• BOSTON (1976), the phenomenal 17-million selling biggest debut album in history, with “More Than a Feeling,” “Long Time,” and “Peace of Mind,” , in a 180 gram audiophile pressing;
  • BRITISH STEEL by JUDAS PRIEST (1980), their eighth LP but first RIAA gold album in the U.S., the one that started it all for them, with “Living After Midnight” and “Breaking the Law”;
  • BERLIN by LOU REED (1973), his raw expose of abuse and addiction, ranked #344 on Rolling Stone’s 500 Greatest Albums of All Time, revived on-tour last year, filmed by Julian Schnabel for theatrical and DVD release;
  • 16 BIGGEST HITS by JOHNNY CASH, first compiled for CD and released in 1999, comprised entirely of signature tracks recorded on Sun and Columbia vinyl between 1956 and 1979, and now coming back full circle to vinyl again.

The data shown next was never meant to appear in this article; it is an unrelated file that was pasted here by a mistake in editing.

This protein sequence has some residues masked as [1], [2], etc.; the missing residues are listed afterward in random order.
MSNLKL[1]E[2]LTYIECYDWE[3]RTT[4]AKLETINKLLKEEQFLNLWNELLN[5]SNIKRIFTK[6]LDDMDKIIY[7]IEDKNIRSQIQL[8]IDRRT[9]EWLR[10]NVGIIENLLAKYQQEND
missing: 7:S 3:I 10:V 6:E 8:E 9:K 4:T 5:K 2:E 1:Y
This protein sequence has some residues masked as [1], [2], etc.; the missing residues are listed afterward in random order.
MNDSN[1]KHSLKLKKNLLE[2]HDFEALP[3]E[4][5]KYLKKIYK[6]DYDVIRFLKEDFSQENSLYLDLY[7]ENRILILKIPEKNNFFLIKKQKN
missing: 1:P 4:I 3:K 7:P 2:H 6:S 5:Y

Two weeks later on September 30th, Legacy will roll out an additional six titles:

  • ONE NIGHT STAND / SAM COOKE LIVE AT THE HARLEM SQUARE CLUB (1985), 39 minutes of orgasmic soul recorded January 1963, at a North Miami nightclub with King Curtis onboard, in a 180 gram audiophile pressing;
  • GRATITUDE by EARTH, WIND & FIRE (1975), an RIAA double-platinum double-LP #1 R&B/ #1 pop smash, the only live album of their 18 years at Columbia, with “Sing a Song” and “Can’t Hide Love”;
  • BLOWS AGAINST THE EMPIRE by PAUL KANTNER & JEFFERSON STARSHIP (1970), the sci-fi Hugo Award-nominated concept album recorded with members of Jefferson Airplane, Grateful Dead, and Quicksilver, Graham Nash, David Crosby, and more;
  • RED HEADED STRANGER by WILLIE NELSON (1975), his Grammy Hall Of Fame debut on Columbia, ranked #184 on Rolling Stone’s 500 Greatest Albums of All Time, with the Grammy Award-winning “Blue Eyes Crying in the Rain,” ranked #302 on Rolling Stone’s 500 Greatest Songs of All Time;